Thomas Berry offered a good description:

“The ideal is to take the greatest possible amount of natural resources, process these resources, put them through the consumer economy as quickly as possible, then on to the waste heap. This we consider as progress.”
That is the world.

The world chews people up. It uses them and discards them. It favors ideology over justice. It claims that peace only comes through violent control.

And it all appears so normal, so inevitable. “That’s the way the world works,” we are told.

And the world isn’t going to like you much if you speak out against it.

Walter Wink wrote a book, Engaging the Powers, that changed my thinking and gave me a new appreciation for the New Testament. At its core the Bible is a critique of the world. Not the created order or the universe, but the system of domination that appears in many different forms. Sin is one such word for it. But isn’t sin in the way we commonly think of our little peccadilloes.

Sin is more like a system--an economic system perhaps, or a military-industrial system, even a system of government. It is a system that has stopped working for people or for Earth, but exists for itself. It John Steinbeck’s The Grapes of Wrath, it is the Bank that has become the Monster.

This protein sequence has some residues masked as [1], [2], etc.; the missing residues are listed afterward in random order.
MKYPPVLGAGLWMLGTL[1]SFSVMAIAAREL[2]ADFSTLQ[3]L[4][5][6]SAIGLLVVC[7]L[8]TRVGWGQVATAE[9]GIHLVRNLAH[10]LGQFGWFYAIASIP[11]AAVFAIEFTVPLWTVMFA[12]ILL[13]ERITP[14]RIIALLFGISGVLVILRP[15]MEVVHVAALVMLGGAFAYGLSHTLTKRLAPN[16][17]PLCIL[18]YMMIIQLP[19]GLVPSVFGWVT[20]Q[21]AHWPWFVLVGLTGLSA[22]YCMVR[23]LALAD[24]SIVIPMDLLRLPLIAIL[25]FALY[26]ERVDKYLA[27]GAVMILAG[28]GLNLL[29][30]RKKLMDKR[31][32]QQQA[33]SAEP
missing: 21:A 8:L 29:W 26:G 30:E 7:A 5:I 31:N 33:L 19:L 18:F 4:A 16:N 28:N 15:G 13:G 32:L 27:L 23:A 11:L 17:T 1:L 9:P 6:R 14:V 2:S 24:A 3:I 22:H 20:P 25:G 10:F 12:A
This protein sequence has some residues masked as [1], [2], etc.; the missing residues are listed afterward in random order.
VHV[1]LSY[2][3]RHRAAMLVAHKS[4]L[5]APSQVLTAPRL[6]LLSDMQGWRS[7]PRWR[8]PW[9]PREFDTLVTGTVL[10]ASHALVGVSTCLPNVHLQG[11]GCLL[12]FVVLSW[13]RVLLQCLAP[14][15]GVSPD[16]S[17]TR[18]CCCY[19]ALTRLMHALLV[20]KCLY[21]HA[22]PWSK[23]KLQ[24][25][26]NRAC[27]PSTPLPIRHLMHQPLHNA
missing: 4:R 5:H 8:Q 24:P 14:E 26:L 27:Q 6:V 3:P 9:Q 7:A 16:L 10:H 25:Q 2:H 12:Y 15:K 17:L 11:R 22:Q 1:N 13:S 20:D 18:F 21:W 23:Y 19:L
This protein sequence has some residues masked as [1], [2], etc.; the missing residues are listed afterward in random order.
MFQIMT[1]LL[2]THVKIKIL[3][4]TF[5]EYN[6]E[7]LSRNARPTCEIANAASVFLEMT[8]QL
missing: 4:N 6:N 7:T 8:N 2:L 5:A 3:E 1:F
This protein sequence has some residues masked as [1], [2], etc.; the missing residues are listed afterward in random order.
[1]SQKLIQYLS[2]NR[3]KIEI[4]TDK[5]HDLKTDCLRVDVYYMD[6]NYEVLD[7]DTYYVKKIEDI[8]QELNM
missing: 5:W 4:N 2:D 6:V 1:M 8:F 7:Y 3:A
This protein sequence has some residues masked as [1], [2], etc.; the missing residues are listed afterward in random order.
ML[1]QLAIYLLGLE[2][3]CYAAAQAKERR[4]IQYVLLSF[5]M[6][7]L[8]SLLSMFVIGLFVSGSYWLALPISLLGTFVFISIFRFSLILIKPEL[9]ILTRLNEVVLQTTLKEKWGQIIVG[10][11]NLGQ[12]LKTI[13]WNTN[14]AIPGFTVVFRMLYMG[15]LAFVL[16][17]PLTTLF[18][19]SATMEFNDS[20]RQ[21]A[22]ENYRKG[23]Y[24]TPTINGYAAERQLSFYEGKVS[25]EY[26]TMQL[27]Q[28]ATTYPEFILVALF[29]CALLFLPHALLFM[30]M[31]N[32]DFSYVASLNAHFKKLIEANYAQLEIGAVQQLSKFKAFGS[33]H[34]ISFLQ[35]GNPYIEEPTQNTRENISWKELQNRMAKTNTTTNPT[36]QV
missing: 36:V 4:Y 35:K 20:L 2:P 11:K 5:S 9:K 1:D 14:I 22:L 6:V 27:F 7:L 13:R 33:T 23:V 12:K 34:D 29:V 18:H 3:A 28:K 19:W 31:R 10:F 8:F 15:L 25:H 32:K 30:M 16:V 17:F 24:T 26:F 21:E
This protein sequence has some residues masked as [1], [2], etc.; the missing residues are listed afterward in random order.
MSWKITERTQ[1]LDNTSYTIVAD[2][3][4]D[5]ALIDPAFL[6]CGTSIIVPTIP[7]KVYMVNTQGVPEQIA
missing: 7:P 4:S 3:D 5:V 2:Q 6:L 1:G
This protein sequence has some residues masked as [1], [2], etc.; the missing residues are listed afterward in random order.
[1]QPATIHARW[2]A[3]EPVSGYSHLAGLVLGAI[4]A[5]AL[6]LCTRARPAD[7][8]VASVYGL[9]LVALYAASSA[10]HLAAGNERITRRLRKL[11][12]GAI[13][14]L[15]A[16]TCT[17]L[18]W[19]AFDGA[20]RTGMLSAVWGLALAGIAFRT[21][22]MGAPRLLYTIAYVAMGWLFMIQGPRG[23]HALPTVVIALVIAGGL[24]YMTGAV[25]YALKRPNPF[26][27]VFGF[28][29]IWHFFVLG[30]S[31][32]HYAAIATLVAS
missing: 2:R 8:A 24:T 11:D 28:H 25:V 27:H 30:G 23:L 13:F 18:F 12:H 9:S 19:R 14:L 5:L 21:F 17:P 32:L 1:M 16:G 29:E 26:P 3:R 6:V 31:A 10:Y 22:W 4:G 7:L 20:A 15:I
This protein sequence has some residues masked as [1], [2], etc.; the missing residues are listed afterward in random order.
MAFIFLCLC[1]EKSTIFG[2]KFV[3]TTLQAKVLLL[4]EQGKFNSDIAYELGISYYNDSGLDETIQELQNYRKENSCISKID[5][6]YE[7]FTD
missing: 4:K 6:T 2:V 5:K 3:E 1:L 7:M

The bank is something else than men. It happens that every man in a bank hates what the bank does, and yet the bank does it. The bank is something more than men, I tell you. It’s the monster. Men made it, but they can’t control it.
The point is not to pick on banks or those who work in banks. We all use banks. I do and so do you. The Monster has grown much larger than the Bank of Steinbeck’s time.

We might think of the world as a growth-based economy that doesn’t know when to stop. Any of these systems of domination is the world.

Theologian Jurgen Moltmann in his book on Christian Eschatology, The Coming of God writes:
Like a huge idol, like the Beast of the Apocalypse (Rev. 13), the present economic system covers the earth with its open sewer of unemployment and homelessness, hunger and nakedness, despair and death. It destroys different ways of living and working, which are in antithesis to its own. In its hostility to the environment, it sullies nature. It enforces an alien culture on the peoples which it has conquered. In its insatiable greed for prosperity, it offers people themselves as sacrifice in a bloody holocaust, pre-eminently in the Third World but increasingly in the First World too. The Beast has become a ravening monster, armed to the teeth with tanks and guns, atomic bombs, warships with computer-guided missiles, radar systems and satellites, and it is bringing humanity to the verge of total and sudden annihilation. But in the world-wide struggles for he poor and oppressed against all forms of dehumanization, there is a sign of life and of victory. There is the believing trust in the God of life, in the Lamb who in the midst of this divided world builds up a new Jerusalem which will come down from heaven (Rev. 21:10), and who gives hope for a liberation from oppression, sin and death. P. 216
Jurgen Moltmann provided a good description of the world. Yet he made the larger point, the larger hope in Mystery that while best described in poetic language, is nevertheless a hope that is real and offers life.